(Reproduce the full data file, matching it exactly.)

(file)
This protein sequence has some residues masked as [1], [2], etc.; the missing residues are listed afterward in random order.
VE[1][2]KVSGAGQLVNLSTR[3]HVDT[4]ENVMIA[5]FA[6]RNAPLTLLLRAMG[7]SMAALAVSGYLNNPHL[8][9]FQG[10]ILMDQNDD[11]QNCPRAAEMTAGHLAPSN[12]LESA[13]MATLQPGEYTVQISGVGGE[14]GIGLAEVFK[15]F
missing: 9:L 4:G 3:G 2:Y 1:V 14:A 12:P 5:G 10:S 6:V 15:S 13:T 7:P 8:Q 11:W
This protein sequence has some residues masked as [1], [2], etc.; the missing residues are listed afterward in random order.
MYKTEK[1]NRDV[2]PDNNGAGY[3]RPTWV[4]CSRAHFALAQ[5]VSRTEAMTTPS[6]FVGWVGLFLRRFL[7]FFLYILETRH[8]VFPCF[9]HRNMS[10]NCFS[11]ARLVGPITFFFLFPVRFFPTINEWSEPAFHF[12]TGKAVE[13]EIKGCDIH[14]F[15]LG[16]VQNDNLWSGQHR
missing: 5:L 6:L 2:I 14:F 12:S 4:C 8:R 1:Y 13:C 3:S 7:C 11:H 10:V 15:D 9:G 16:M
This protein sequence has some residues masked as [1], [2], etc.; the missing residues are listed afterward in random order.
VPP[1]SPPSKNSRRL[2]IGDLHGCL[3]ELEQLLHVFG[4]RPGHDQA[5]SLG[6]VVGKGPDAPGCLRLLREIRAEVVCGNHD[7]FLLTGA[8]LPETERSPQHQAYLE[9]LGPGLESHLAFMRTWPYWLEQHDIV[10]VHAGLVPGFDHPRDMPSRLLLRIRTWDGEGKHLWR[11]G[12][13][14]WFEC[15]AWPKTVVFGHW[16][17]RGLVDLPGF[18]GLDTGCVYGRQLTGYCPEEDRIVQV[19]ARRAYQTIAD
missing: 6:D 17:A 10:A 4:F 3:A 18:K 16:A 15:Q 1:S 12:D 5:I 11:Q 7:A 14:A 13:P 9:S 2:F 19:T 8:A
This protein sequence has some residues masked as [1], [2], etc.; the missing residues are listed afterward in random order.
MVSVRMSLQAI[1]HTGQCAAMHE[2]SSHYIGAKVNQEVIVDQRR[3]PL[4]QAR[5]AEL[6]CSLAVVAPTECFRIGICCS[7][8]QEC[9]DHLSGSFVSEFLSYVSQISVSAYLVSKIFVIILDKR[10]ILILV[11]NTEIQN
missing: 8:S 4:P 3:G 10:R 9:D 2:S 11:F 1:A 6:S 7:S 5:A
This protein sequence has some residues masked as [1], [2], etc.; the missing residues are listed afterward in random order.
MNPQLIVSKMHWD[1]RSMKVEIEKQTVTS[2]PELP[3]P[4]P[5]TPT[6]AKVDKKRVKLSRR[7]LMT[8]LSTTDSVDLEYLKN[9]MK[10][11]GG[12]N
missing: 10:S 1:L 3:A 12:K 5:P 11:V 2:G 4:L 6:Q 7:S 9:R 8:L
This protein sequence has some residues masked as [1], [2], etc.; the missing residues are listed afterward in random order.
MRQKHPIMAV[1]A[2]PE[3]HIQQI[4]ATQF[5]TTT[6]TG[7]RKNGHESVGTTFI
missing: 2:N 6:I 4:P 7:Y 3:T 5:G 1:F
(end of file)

This protein sequence has some residues masked as [1], [2], etc.; the missing residues are listed afterward in random order.
VE[1][2]KVSGAGQLVNLSTR[3]HVDT[4]ENVMIA[5]FA[6]RNAPLTLLLRAMG[7]SMAALAVSGYLNNPHL[8][9]FQG[10]ILMDQNDD[11]QNCPRAAEMTAGHLAPSN[12]LESA[13]MATLQPGEYTVQISGVGGE[14]GIGLAEVFK[15]F
missing: 9:L 4:G 3:G 2:Y 1:V 14:A 12:P 5:G 10:S 6:V 15:S 13:T 7:P 8:Q 11:W
This protein sequence has some residues masked as [1], [2], etc.; the missing residues are listed afterward in random order.
MYKTEK[1]NRDV[2]PDNNGAGY[3]RPTWV[4]CSRAHFALAQ[5]VSRTEAMTTPS[6]FVGWVGLFLRRFL[7]FFLYILETRH[8]VFPCF[9]HRNMS[10]NCFS[11]ARLVGPITFFFLFPVRFFPTINEWSEPAFHF[12]TGKAVE[13]EIKGCDIH[14]F[15]LG[16]VQNDNLWSGQHR
missing: 5:L 6:L 2:I 14:F 12:S 4:C 8:R 1:Y 13:C 3:S 7:C 11:H 10:V 15:D 9:G 16:M
This protein sequence has some residues masked as [1], [2], etc.; the missing residues are listed afterward in random order.
VPP[1]SPPSKNSRRL[2]IGDLHGCL[3]ELEQLLHVFG[4]RPGHDQA[5]SLG[6]VVGKGPDAPGCLRLLREIRAEVVCGNHD[7]FLLTGA[8]LPETERSPQHQAYLE[9]LGPGLESHLAFMRTWPYWLEQHDIV[10]VHAGLVPGFDHPRDMPSRLLLRIRTWDGEGKHLWR[11]G[12][13][14]WFEC[15]AWPKTVVFGHW[16][17]RGLVDLPGF[18]GLDTGCVYGRQLTGYCPEEDRIVQV[19]ARRAYQTIAD
missing: 6:D 17:A 10:A 4:F 3:A 18:K 16:A 15:Q 1:S 12:D 5:I 11:Q 7:A 14:A 13:P 9:S 2:F 19:T 8:A
This protein sequence has some residues masked as [1], [2], etc.; the missing residues are listed afterward in random order.
MVSVRMSLQAI[1]HTGQCAAMHE[2]SSHYIGAKVNQEVIVDQRR[3]PL[4]QAR[5]AEL[6]CSLAVVAPTECFRIGICCS[7][8]QEC[9]DHLSGSFVSEFLSYVSQISVSAYLVSKIFVIILDKR[10]ILILV[11]NTEIQN
missing: 8:S 4:P 3:G 10:R 9:D 2:S 11:F 1:A 6:S 7:S 5:A
This protein sequence has some residues masked as [1], [2], etc.; the missing residues are listed afterward in random order.
MNPQLIVSKMHWD[1]RSMKVEIEKQTVTS[2]PELP[3]P[4]P[5]TPT[6]AKVDKKRVKLSRR[7]LMT[8]LSTTDSVDLEYLKN[9]MK[10][11]GG[12]N
missing: 10:S 1:L 3:A 12:K 5:P 11:V 2:G 4:L 6:Q 7:S 9:R 8:L
This protein sequence has some residues masked as [1], [2], etc.; the missing residues are listed afterward in random order.
MRQKHPIMAV[1]A[2]PE[3]HIQQI[4]ATQF[5]TTT[6]TG[7]RKNGHESVGTTFI
missing: 2:N 6:I 4:P 7:Y 3:T 5:G 1:F